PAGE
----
This bloody flag debate has been running for so long now that my exasperation levels have damn near risen to the point of cursing out loud – those who know me know that it takes a fair bit to have me cursing aloud.
Alright, that’s patently untrue, I cuss all the time, but the point remains the same: the sensibility, the magnitude and indeed, the reasoning behind this debate of whether to dip into the nation’s budget to replace the existing flag with something which, let’s be fair, will probably end up being garish, gaudy or just plain ostentatious, or retaining the proud old red, white, and blue stalwart with its Southern Cross and its Union Jack to watch over us, is more akin to a toddler picking his nose, slowly withdrawing his hand, peering momentarily at the fruits of his excavation, before ducking the finger between his parted lips…
Prime Minister John Key recently admitted that New Zealand isn’t actually as financially solvent as it should be therefore tax relief is still a way off. Even more recently he admitted that our several thousand impoverished children will also have to continue their financial struggle for just a little longer.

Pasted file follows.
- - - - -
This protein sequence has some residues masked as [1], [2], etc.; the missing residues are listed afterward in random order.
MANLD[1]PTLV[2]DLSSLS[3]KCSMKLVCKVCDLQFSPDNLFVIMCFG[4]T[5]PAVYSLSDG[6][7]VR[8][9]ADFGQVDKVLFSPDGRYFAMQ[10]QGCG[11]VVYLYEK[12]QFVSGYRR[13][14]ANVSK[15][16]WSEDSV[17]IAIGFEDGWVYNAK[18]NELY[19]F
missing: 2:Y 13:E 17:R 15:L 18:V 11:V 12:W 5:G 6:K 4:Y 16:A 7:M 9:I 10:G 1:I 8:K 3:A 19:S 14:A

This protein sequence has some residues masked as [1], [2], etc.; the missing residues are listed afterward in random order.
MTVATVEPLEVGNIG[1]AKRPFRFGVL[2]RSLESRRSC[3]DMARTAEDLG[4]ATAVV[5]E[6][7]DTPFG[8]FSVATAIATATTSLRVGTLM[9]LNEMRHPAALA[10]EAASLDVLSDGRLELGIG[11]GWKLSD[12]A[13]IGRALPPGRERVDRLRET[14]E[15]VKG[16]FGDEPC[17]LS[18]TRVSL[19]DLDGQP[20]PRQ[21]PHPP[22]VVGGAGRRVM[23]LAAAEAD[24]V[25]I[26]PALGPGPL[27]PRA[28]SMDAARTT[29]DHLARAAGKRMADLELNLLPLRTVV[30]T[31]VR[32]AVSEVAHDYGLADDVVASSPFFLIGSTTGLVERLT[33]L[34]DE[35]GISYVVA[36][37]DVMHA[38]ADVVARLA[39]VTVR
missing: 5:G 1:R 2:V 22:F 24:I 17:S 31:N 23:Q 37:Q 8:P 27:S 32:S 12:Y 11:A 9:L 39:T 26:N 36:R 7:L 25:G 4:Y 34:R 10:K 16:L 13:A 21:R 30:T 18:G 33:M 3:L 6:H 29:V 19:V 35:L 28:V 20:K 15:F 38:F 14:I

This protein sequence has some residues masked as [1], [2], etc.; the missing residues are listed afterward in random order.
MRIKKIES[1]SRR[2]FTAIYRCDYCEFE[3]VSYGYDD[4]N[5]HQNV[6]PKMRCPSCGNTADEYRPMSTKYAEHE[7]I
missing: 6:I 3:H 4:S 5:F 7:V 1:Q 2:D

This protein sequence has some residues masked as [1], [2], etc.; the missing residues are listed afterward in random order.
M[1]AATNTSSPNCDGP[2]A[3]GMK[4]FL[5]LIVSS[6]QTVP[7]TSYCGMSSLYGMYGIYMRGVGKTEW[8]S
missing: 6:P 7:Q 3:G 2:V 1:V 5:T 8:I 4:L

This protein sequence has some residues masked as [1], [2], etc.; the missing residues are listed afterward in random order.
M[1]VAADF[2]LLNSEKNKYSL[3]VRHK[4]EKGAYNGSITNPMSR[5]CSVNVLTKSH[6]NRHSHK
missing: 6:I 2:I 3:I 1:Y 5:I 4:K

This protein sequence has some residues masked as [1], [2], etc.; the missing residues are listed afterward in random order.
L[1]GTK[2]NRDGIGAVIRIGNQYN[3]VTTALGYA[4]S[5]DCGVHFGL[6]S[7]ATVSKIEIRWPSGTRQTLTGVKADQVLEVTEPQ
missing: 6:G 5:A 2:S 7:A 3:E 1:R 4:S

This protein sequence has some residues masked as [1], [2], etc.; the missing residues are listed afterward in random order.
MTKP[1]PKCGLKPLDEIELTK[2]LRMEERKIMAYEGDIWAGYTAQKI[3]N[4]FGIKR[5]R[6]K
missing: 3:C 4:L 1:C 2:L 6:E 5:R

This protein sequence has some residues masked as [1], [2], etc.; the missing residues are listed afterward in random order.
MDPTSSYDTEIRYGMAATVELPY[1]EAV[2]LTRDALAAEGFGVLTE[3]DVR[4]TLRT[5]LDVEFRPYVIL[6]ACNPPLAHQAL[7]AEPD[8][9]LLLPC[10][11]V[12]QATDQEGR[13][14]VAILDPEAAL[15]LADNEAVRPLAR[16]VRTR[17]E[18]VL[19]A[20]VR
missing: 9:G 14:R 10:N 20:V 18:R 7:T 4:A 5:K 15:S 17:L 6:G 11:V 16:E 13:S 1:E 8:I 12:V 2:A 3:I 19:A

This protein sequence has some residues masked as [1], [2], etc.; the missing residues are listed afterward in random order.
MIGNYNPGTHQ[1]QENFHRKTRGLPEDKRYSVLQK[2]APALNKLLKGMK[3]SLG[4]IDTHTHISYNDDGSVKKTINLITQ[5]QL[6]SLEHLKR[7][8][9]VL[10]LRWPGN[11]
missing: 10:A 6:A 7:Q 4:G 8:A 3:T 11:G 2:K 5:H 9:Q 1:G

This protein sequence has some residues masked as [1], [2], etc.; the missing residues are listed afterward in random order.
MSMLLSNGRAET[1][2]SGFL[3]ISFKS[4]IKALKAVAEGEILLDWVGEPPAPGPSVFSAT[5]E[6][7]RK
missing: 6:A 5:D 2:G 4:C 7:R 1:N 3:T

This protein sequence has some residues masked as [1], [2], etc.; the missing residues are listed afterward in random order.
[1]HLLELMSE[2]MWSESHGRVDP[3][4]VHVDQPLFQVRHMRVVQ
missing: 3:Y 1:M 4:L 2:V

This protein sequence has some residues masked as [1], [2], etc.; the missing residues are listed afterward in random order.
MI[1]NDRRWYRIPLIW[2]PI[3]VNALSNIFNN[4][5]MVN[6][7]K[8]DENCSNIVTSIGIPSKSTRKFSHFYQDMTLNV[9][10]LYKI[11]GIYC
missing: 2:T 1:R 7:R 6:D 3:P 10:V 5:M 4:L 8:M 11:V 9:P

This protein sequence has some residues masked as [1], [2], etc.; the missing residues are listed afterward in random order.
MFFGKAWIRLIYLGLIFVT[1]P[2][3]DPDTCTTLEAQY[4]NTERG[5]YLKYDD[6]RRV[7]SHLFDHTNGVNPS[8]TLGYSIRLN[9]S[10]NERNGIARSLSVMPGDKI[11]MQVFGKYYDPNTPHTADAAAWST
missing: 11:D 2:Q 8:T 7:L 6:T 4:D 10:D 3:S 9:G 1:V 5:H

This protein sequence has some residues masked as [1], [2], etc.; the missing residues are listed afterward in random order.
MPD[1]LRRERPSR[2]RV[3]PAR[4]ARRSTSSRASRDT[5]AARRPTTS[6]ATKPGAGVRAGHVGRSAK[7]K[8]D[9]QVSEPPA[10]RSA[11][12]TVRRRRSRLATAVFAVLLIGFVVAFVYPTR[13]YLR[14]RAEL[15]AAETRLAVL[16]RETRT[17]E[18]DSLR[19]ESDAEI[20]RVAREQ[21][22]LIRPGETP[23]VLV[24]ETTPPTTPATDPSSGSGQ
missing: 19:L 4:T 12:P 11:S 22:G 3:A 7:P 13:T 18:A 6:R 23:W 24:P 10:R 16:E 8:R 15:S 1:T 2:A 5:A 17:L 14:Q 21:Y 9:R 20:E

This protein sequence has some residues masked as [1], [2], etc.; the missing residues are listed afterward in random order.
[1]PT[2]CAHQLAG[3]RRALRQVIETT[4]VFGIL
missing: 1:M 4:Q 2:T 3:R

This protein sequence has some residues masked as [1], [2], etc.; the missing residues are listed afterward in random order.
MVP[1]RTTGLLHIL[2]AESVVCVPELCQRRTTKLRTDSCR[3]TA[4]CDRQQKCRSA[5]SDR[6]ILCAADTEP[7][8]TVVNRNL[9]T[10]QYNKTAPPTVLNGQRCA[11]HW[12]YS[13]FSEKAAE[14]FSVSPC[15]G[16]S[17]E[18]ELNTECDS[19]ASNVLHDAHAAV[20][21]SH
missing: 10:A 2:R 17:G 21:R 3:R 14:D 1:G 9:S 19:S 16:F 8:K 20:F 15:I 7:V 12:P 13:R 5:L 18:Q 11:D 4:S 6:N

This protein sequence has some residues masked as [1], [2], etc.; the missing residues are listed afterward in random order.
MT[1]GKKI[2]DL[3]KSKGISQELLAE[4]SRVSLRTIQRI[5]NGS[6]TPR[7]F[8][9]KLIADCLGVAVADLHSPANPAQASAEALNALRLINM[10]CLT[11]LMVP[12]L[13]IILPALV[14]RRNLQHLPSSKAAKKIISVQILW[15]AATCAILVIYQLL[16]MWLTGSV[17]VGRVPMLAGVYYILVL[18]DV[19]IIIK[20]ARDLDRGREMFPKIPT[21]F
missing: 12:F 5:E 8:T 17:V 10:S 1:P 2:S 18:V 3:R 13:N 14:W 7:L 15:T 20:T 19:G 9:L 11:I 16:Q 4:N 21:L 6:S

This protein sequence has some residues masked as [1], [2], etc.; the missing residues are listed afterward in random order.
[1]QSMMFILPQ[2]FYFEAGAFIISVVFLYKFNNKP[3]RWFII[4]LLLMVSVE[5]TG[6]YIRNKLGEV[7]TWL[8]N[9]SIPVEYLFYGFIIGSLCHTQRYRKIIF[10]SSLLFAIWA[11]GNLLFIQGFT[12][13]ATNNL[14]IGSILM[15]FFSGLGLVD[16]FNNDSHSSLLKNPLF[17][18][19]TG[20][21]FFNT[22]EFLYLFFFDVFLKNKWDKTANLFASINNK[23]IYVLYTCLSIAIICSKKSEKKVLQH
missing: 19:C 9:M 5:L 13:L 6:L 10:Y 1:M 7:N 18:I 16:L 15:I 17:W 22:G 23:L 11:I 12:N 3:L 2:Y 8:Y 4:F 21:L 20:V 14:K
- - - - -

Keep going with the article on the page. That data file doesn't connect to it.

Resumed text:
…It’s not something you ever want to see at the centre of a debate, if it goes on too long you realise somebody has to step in and put an end to it and yet, from the perspective of the decision-maker you can understand that it really is an easy way for him to pass the time.
It seems ludicrous that, at a time when there are umpteen other good and productive channels down which to pour Government funding, the prospect of producing a new national flag – also the countless polls, surveys, and referendums that go with it – takes priority.
It rather annoys me that I am so vehemently against this movement because ordinarily, I do like to support John Key and his National party in most every decision they make; but ultimately, I like our current flag. It represents New Zealand. It represents us as a people. It represents our proximity to the Southern Cross, and our affiliation with the Commonwealth which, for the record, I do not consider a bad thing.
Shit man, I like our flag so much I wrote an article about it when this issue was first raised – all the way back in March of 2014 – which provides an example of just how much time, hence money, has been wasted on this ridiculous topic.
Article by Tim Walker
Edited by Whey Star Mini
Photography by Fleg B Rare